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Pagan inspiration

Parashat Re’eh (Deuteronomy 11:26-16:17)


by Rabbi Mike Comins

August 15, 2012 | 1:31 pm

“Beware of being lured into their ways ... Do not inquire about their gods, saying, ‘How did those nations worship their gods? I too will follow the same practices!’” (Deuteronomy 12:30).

I am struck by this verse from our parasha, because I have benefited greatly from other people’s religious practices. My ability to do teshuvah has been transformed by a style of meditation that I learned from Buddhists, and tai chi has taught me how to bring my body into davening.

My experience is far from unique. Judaism has a rich tradition of “borrowing” from non-Jews.

What is more quintessentially Jewish than the Pesach seder? Yet learning while drinking multiple cups of wine directly mimics of the Greek symposium, which predates the seder by several hundred years. The Hebrew word afikomen is based on epikomen, Greek for “that which comes after.”

Another example: The great Jewish philosophic work, Maimonides’ “The Guide for the Perplexed,” is an explicit attempt to integrate the neo-Greek philosophy and science of his time into Judaism. Living in Egypt, Maimonides wrote in Arabic, and he specifically refers to the Muslim philosophers he debated.

But even if tapping other traditions to inform one’s Jewish practice is legitimate, it’s not always advisable. Simply taking a Buddhist prayer and praying it in Hebrew, for instance, or adopting a Buddhist idea like “the interconnectedness of all life” without critically asking if it’s really compatible with Jewish monotheism, threatens the cultural and theological coherence of Judaism.

Since I study with non-Jewish teachers of spirituality, I face this problem often. I remember standing in a meadow with a Native American teacher as he demonstrated a Four Winds ceremony, urging us to throw tobacco and pray in the four directions. “I can’t do this,” I thought. “This is pagan.”

Adapting other people’s ways to Judaism is fairly easy when form trumps substance, such as the rabbis “Judaicizing” of the Greek symposium. Whereas the Greeks used the symposium to debate philosophy, Jews rehearsed their history. Whereas the afikomen signaled the beginning of an extended desert course for the Greeks, it means the “last bite of the meal” for Jews.

It is much harder when it comes to integrating spiritual truths and philosophical ideas into Judaism. Maimonides critically engaged Greek thought, and the result is a rich, philosophical work. He agrees and disagrees with Aristotle and creatively moves Judaism forward. Many of his innovative ideas, controversial at the time, were rejected by Ashkenazi rabbis. Yet, today he is venerated by all, and no one doubts the Jewish authenticity of his thought.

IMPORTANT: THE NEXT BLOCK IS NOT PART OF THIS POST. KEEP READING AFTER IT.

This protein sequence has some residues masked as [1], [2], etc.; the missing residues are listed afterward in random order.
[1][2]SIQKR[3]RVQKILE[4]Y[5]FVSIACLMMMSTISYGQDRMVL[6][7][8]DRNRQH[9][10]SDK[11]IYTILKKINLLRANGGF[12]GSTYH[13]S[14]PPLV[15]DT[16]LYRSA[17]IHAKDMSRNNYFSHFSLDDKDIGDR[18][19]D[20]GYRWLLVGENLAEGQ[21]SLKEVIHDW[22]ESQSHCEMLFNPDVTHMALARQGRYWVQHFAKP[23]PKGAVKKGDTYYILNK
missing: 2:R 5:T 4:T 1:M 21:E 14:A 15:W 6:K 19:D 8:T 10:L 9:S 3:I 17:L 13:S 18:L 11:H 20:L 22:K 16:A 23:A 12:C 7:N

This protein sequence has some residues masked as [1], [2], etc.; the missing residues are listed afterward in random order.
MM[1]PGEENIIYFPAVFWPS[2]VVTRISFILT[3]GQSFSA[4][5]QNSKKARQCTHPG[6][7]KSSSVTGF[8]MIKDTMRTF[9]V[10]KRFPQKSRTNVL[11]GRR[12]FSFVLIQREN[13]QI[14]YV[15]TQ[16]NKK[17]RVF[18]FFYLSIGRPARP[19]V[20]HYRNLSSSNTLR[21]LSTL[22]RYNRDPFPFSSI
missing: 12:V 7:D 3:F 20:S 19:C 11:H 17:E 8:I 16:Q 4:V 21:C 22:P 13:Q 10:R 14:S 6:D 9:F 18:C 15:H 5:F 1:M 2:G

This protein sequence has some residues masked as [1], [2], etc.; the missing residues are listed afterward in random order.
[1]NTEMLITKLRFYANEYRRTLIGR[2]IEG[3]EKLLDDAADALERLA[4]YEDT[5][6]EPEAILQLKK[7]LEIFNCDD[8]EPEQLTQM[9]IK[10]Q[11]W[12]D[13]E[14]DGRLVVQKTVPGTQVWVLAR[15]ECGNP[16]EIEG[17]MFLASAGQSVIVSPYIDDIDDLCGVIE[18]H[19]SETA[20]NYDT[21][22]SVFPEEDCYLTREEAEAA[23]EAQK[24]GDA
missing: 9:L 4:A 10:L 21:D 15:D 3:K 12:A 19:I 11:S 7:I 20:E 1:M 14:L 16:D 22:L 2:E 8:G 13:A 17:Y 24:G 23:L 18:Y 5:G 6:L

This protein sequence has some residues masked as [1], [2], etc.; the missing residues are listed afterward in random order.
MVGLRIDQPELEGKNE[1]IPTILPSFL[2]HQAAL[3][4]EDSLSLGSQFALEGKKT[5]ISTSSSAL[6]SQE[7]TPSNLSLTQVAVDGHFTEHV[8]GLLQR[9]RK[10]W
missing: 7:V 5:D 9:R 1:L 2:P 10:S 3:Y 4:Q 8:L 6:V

So, how does one decide when it’s “kosher” to learn from others?

I don’t have room here to make the full argument, but I will share my conclusion. Judaism is a comprehensive set of rituals, values and theological/cultural norms that developed in communal/covenantal context over time. All are essential components of a flourishing Jewish people and healthy Jewish identity. The test of importing a new idea or practice into Judaism is whether or not it integrates into the Jewish narrative as it unfolds over time.

To say shalom instead of om at the end of a yoga routine is nice. But when that’s the extent of your Jewish practice, it’s shallow. Authentic, spiritual practice is rooted, roots us, makes ethical demands, challenges us as well as makes us feel good, and pervades every aspect of our lives. That a non-Jewish practice avoids conflict with Jewish norms is not enough, even if one does it at the local Jewish community center.

But when yoga deepens one’s relationship with God and enriches one’s observance of mitzvot by creating experiences and teaching skills that enhance one’s Jewish practice, it is a welcome supplement.

As I stood in that meadow, feeling an instinctive “this isn’t Jewish” feeling, I suddenly remembered Sukkot. I’d been praying in the four directions — with formerly pagan fertility symbols in my hands, no less — all my life. Once I was open to it, I found the Native American ritual to be spiritually productive, connecting me to God’s creation in new and fruitful ways.

But could I pray like a Native American with Jewish integrity?

After study and thought, here is what I did. I “Judaicized” the prayers with language I learned from the Jewish mystical tradition, careful to avoid praying to anything other than the Holy One. Even though there is ample precedent in the ancient Temple rites for ritually offering tobacco, it conflicts with the Jewish norms and narrative of our time. So I dropped it. My offering is words of prayer.

Now the Sukkot ritual has deeper meaning for me. And by praying in the four directions, I engage God through connection with the Earth all year round, which, in this time of global warming, brings the ethical demands of protecting the planet higher into my consciousness.

Our parasha ends with the call to worship at the Temple. As long as we always come home to Jerusalem, with practical wisdom and critical thinking, the encounter with other spiritual paths will often prove fruitful.


Rabbi Mike Comins is the founder of the TorahTrek Center for Jewish Wilderness Spirituality (torahtrek.org) and the author of “Making Prayer Real: Leading Jewish Spiritual Voices on Why Prayer Is Difficult and What to Do About It” (Jewish Lights Publishing, makingprayerreal.com) and “A Wild Faith: Jewish Ways Into Wilderness, Wilderness Ways Into Judaism”(Jewish Lights Publishing).

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